I’m my husband’s caretaker while he’s on a kidney transplant waiting list. I’m also a psychotherapist by profession and always have lots of ideas for my clients who are caretakers of people with chronic illnesses. I now have a new appreciation for caretakers and how hard it is to take my own advice.
My life is on hold and I’m on an island all by myself. No time to do what I want to do. No opportunity to go where I want to go. There’s only time and energy to:
- • Make sure his diet is right
- • Go to all his doctor appointments
- • Prepare his arm with cream and plastic wrap on dialysis days
- • Read up on all the latest kidney news
Whatever it takes, I am there to do it 24 hours a day, seven days a week. I am his wife and my wants have no place. There’s only time and energy for his needs. This disease that is his is now mine too. But the caretaker in me is burning out and developing resentment. I feel guilty for feeling this way. He’s very ill. I am his wife, and should be there at all times, no matter what. It’s a set up for disaster.
As a matter of fact, a mini-disaster happens about every 6-8 weeks when I cry at the drop of a hat. Once a crying episode is over, I’m usually good to go for another round of ignoring my wants to meet his needs. I wasn’t taking care of myself – the exact thing I tell my clients not to do. The caretaker in me wasn’t listening to the therapist. I needed another voice.
One day, at my husband’s doctor appointment, I asked his doctor if it was okay for me to go to San Francisco to give a presentation at a conference. The doctor looked at me, just as I look at my own clients, and said “Don’t give up your life for his disease!”
The doctor’s words rang in my ears. Taking care of me wasn’t an option – it was imperative.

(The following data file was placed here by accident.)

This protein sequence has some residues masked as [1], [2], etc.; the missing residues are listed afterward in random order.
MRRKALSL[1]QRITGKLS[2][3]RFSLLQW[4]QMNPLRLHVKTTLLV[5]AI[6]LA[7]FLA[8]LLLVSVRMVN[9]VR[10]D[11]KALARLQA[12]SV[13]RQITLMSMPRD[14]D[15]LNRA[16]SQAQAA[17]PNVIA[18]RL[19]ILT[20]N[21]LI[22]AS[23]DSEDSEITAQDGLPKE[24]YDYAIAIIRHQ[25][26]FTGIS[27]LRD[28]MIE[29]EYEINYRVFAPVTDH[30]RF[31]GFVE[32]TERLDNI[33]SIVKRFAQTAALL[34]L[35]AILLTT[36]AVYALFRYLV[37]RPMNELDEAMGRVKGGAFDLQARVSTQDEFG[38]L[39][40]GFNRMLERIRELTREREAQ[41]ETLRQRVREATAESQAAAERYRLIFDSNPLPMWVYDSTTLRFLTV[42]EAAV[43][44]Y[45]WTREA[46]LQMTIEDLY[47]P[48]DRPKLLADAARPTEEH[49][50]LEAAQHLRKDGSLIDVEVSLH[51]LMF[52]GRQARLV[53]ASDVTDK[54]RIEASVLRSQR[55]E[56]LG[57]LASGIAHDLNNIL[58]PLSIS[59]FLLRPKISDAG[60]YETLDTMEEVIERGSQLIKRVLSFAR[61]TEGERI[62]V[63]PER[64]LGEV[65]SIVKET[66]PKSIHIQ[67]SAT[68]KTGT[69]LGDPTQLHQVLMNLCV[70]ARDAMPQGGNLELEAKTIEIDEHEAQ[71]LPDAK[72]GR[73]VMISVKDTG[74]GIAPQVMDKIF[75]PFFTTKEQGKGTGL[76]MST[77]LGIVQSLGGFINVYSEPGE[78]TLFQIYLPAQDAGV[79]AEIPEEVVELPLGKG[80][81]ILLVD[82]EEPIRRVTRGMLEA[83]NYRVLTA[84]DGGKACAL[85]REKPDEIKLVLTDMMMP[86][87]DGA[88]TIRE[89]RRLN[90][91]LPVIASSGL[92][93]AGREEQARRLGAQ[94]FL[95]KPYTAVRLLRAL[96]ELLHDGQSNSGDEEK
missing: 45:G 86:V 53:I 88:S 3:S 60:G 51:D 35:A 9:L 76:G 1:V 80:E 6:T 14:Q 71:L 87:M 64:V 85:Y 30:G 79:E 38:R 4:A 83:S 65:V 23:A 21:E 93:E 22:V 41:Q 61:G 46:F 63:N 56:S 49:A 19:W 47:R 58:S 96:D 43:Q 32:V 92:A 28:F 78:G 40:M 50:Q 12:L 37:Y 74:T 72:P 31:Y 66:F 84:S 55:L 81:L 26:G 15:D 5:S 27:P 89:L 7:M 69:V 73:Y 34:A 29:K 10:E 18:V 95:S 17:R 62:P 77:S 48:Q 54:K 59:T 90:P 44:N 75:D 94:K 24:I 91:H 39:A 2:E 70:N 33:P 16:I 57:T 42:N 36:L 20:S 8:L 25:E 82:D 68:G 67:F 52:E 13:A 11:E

The caretaker in me finally heard what I say to my clients:
- • If you don’t take care of yourself, there’ll be no energy left to take care of others.
- • Resentment, depletion, and burnout will lead to your own illness.
- • Feelings of resentment, anger, and depression can crop up at different times. Having human feelings doesn’t make you a bad person.
- • Mini-breakdowns are okay – they help to let off the steam of feelings held in check.
- • Trying to be perfect is a set up for failure.
So What is a Caregiver to Do?
Here are a few things that you can do to nurture yourself when you are feeling lonely, afraid, anxious, overworked, powerless, overwhelmed, depressed. You might even try some of them before you reach the place of burnout and resentment that I did:
- • Find some music that helps you relax or a CD of relaxation. Bellaruth Naparstek’s recordings are a good resource or The Academy for Guided Imagery book store online.
- • Don’t isolate yourself. Talk to a friend, go to a park, a museum, a mall, or go on a hike.
- • Take a bath, bake something you love.
- • Watch a funny movie or sitcom.
- • List what you are grateful for in your life – remember the small things!
- • Put a list of telephone numbers on the refrigerator – and call one of them when you need to talk to someone.
- • Make up a special bag or box with nurturing items to go to when you can’t think of what to do. Put in your favorite tea, candy, a journal, art supplies, music, book, etc.
- • Remember to challenge your own inner critic and be as compassionate to yourself as you are to others.
Now I need to listen to my own good advice.